Higher altitude could strengthen suicidal tendencies, says new research.
The risk for suicide increases by nearly one-third at an altitude of 2,000 meters, or approximately 6,500 feet above sea level, report University of Utah scientists.
The Intermountain West is renowned for the beauty of its towering mountains and high deserts. But apparently lofty beauty could also prove deadly.
The high suicide rates in the West prompted Perry F. Renshaw, professor of psychiatry at the U School of Medicine and an investigator with Utah Science Technology and Research (USTAR) initiative to undertake the research. He is the study's senior author and also an investigator with the Veterans Affairs Rocky Mountain (VISN 19) Mental Illness Research, Education, and Clinical Center (MIRECC).
"We thought it was reasonable to ask if some aspect of high altitude is related to suicide," he said. "Altitude was the strongest factor we could find in our study. But we believe there's also some other factor we can't account for yet."
After analyzing data from a U.S. Centers for Disease Control and Prevention (CDC) database with information on 3,108 counties in the lower 48 states and District of Columbia, Renshaw and his colleagues from the University of Utah Brain Institute, Veteran Affairs Salt Lake City Health System, and Case Western Reserve University concluded that altitude is an independent risk factor for suicide, and that "this association may have arisen from the effects of metabolic stress associated with mild hypoxia (inadequate oxygen intake)" in people with mood disorders. In other words, people with problems such as depression might be at greater risk for suicide if they live at higher altitudes.
The researchers also concluded that the West's higher rates of gun ownership, a well-recognized factor in suicide, and lower population density - suicide is more prevalent in rural areas - may be connected with altitude in influencing suicide rates. The study concludes, however, that gun ownership and low population density cannot sufficiently explain the prevalence of suicides at higher altitudes.
The findings have been published in the Sept. 15, 2010, online edition of the American Journal of Psychiatry.
William M. McMahon, M.D., professor and chairman of psychiatry at the University of Utah, believes the study represents an important step in understanding the higher suicide rates in the Mountain Region. "Dissecting the many environmental and genetic factors leading to high rates of suicide in Utah and the surrounding mountain states has been a daunting task," he said. "This study is a real milestone."
Deborah A. Yurgelun-Todd, Ph.D., USTAR investigator, U of U professor of psychiatry, and associate director of the VISN 19, , which is based at both the Salt Lake City and Denver Veterans Affairs Medical Centers, stated that "these findings provide a new and important area of investigation for understanding suicide risk."
Utah, which according to the study has the third highest average altitude in the country - 1,940 meters or 6,364 feet above sea level - had a rate of 14.1 suicides per 100,000 people in 2006. New data from the Utah Violent Death Reporting System shows suicides in the state are on the rise, increasing nearly 13 percent from 2008 to 2009.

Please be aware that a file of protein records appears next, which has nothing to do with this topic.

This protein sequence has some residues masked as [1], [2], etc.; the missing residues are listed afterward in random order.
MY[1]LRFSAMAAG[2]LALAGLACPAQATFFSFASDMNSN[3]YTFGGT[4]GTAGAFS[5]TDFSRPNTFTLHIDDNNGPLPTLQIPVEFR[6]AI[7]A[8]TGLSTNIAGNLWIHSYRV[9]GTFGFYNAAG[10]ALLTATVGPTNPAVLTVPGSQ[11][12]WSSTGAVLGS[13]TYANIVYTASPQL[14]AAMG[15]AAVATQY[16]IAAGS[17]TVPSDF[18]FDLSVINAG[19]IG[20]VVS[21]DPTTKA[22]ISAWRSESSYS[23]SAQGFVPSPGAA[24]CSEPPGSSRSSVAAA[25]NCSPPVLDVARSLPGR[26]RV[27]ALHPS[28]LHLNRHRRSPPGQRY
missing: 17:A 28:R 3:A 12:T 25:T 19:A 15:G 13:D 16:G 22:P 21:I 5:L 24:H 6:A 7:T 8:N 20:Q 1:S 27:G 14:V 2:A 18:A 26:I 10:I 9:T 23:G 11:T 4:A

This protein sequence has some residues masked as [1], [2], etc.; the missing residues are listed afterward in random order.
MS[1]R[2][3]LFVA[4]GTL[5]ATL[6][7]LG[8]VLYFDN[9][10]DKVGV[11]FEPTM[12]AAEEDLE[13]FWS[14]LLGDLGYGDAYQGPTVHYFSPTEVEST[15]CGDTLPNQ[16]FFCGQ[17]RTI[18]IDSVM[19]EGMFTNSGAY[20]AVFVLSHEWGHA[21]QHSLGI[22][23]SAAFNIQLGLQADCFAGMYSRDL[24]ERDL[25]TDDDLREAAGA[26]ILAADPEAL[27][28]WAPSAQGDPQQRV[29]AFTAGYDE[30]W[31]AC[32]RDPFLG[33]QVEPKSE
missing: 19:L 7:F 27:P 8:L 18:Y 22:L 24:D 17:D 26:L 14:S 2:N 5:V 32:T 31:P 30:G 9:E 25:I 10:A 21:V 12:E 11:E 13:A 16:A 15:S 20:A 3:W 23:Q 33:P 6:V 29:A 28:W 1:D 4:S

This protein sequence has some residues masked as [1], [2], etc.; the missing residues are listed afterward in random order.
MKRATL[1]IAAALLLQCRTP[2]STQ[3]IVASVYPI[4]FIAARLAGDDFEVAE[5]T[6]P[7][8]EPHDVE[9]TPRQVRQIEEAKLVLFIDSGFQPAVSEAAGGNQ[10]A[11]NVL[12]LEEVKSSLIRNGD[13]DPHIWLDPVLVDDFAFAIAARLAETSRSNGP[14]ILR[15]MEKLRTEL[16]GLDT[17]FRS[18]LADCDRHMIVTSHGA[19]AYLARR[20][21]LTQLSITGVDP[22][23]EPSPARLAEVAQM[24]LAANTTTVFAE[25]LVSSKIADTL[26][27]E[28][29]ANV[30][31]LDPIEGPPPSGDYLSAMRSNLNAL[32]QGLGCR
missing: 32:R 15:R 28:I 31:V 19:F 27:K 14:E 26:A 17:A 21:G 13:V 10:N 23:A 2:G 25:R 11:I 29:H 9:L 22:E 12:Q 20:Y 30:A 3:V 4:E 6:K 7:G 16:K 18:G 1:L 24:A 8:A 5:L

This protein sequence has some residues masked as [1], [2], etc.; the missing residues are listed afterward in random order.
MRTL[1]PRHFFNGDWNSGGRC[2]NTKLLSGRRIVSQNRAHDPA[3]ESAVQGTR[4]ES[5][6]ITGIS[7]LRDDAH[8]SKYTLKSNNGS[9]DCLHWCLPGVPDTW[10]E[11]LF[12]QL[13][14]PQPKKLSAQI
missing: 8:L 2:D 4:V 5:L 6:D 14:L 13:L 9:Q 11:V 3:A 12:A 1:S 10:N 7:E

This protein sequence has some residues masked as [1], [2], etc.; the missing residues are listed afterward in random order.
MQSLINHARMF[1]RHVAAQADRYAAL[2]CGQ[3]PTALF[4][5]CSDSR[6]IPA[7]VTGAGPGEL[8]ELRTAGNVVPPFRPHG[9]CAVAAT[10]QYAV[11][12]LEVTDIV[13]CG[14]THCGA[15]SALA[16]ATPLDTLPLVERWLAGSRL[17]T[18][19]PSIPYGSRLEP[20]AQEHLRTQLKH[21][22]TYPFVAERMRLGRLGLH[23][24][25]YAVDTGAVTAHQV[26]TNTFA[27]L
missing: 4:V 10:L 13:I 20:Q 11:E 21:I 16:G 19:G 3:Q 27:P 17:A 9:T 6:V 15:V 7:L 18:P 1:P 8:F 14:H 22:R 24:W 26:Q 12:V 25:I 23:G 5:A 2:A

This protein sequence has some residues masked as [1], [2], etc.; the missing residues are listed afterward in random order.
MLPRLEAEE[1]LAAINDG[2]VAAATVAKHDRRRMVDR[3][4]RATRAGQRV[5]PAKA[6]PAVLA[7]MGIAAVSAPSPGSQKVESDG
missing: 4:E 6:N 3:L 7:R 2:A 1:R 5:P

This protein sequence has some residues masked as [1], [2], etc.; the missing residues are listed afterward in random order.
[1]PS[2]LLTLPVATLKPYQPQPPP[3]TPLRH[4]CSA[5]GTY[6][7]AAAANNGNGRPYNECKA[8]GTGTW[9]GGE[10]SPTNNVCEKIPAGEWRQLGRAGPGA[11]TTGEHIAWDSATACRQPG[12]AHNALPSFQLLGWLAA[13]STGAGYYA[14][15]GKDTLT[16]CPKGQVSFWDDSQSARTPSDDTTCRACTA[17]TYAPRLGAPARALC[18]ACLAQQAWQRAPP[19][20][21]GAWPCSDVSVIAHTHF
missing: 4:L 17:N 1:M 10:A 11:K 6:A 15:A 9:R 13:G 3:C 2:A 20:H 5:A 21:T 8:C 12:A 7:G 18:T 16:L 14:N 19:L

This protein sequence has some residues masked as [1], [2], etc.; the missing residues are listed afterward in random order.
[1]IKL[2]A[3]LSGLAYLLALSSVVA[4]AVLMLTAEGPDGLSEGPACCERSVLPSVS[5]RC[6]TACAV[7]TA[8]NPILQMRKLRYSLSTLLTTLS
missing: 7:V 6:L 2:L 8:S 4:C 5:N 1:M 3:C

Colorado, the nation's highest state, with an average elevation of 2,200 meters or approximately 7,217 feet above sea level, had 15.8 suicides per 100,000 people, the seventh highest rate. Nevada had the highest suicide rate - 19.6 per 100,000 people.
To verify the study conclusions, Namkug Kim, Ph.D., the study's first author and a former post-doctoral fellow under Renshaw, conducted a similar data study in South Korea and found that the suicide rate in areas at 2,000 meters increased by 125 percent in that country.
The reasons behind suicide are complex. Research has shown that gun ownership and mental illness, such as depression, are significant factors in suicide. According to the American Foundation for Suicide Prevention, guns are used in 50 percent of all suicides and more than 60 percent of people who take their own lives have major depression when they complete the act.
Other research has shown that lack of oxygen at higher altitudes is associated with worsening mood that can last for up to 90 days. Understanding the full relationship between altitude and suicide will require much more study, according to Renshaw, who'd like to see epidemiologists look at the issue. "If altitude is related to suicide, then perhaps we could look with greater urgency at why this is true and what we can do to prevent it," he said.
Population density figures used in the study were determined from the same CDC database as suicide rates. Gun ownership data came from the CDC's Behavioral Risk Factor Surveillance System, a large and ongoing telephone health survey system. The average altitude for each state in the study was determined from data developed by the National Geospatial-Intelligence Agency and the National Aeronautics and Space Administration.